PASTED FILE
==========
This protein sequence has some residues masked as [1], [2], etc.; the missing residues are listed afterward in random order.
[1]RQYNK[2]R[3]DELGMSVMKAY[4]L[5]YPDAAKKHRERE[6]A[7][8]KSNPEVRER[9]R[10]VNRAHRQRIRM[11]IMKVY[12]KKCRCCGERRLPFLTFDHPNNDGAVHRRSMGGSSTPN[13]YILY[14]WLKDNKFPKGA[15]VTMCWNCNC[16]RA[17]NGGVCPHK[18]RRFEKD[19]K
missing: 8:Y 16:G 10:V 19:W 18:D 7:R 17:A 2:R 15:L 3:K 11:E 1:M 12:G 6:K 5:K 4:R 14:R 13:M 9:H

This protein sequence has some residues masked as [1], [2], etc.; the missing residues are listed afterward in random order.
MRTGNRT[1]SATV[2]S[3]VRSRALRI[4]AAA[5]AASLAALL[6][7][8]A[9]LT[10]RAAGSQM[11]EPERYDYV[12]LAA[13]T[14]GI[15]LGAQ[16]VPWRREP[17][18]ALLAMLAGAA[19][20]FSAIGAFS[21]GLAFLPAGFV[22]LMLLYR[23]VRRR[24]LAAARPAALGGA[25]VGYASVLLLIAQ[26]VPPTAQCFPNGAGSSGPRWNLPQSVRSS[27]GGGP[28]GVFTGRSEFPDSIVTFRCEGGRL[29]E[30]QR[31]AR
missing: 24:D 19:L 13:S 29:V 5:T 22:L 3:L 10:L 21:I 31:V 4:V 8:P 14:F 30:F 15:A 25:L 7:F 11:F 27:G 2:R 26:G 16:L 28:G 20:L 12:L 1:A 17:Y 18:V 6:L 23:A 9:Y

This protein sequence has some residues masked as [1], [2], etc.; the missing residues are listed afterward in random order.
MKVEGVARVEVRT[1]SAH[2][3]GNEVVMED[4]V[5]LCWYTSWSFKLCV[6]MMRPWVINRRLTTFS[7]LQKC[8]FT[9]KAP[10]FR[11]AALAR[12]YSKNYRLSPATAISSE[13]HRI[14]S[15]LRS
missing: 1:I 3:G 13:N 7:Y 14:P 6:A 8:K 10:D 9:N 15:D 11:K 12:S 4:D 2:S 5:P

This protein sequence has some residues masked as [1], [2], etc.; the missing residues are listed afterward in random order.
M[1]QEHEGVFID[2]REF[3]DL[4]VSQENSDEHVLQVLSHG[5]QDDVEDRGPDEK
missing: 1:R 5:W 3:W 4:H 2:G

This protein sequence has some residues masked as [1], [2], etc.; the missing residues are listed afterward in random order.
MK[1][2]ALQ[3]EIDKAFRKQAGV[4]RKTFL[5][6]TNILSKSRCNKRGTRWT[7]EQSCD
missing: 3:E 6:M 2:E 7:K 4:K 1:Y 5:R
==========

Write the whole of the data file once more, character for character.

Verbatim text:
This protein sequence has some residues masked as [1], [2], etc.; the missing residues are listed afterward in random order.
[1]RQYNK[2]R[3]DELGMSVMKAY[4]L[5]YPDAAKKHRERE[6]A[7][8]KSNPEVRER[9]R[10]VNRAHRQRIRM[11]IMKVY[12]KKCRCCGERRLPFLTFDHPNNDGAVHRRSMGGSSTPN[13]YILY[14]WLKDNKFPKGA[15]VTMCWNCNC[16]RA[17]NGGVCPHK[18]RRFEKD[19]K
missing: 8:Y 16:G 10:V 19:W 18:D 7:R 17:A 2:R 15:L 3:K 11:E 1:M 12:G 6:K 5:K 4:R 14:R 13:M 9:H

This protein sequence has some residues masked as [1], [2], etc.; the missing residues are listed afterward in random order.
MRTGNRT[1]SATV[2]S[3]VRSRALRI[4]AAA[5]AASLAALL[6][7][8]A[9]LT[10]RAAGSQM[11]EPERYDYV[12]LAA[13]T[14]GI[15]LGAQ[16]VPWRREP[17][18]ALLAMLAGAA[19][20]FSAIGAFS[21]GLAFLPAGFV[22]LMLLYR[23]VRRR[24]LAAARPAALGGA[25]VGYASVLLLIAQ[26]VPPTAQCFPNGAGSSGPRWNLPQSVRSS[27]GGGP[28]GVFTGRSEFPDSIVTFRCEGGRL[29]E[30]QR[31]AR
missing: 24:D 19:L 13:S 29:V 5:T 22:L 3:L 10:L 21:I 31:V 4:V 8:P 14:F 30:F 15:A 25:L 7:F 11:F 27:G 2:R 26:G 16:L 28:G 20:L 12:L 1:A 17:Y 18:V 6:L 23:A 9:Y

This protein sequence has some residues masked as [1], [2], etc.; the missing residues are listed afterward in random order.
MKVEGVARVEVRT[1]SAH[2][3]GNEVVMED[4]V[5]LCWYTSWSFKLCV[6]MMRPWVINRRLTTFS[7]LQKC[8]FT[9]KAP[10]FR[11]AALAR[12]YSKNYRLSPATAISSE[13]HRI[14]S[15]LRS
missing: 1:I 3:G 13:N 7:Y 14:P 6:A 8:K 10:D 9:N 15:D 11:K 12:S 4:D 2:S 5:P

This protein sequence has some residues masked as [1], [2], etc.; the missing residues are listed afterward in random order.
M[1]QEHEGVFID[2]REF[3]DL[4]VSQENSDEHVLQVLSHG[5]QDDVEDRGPDEK
missing: 1:R 5:W 3:W 4:H 2:G

This protein sequence has some residues masked as [1], [2], etc.; the missing residues are listed afterward in random order.
MK[1][2]ALQ[3]EIDKAFRKQAGV[4]RKTFL[5][6]TNILSKSRCNKRGTRWT[7]EQSCD
missing: 3:E 6:M 2:E 7:K 4:K 1:Y 5:R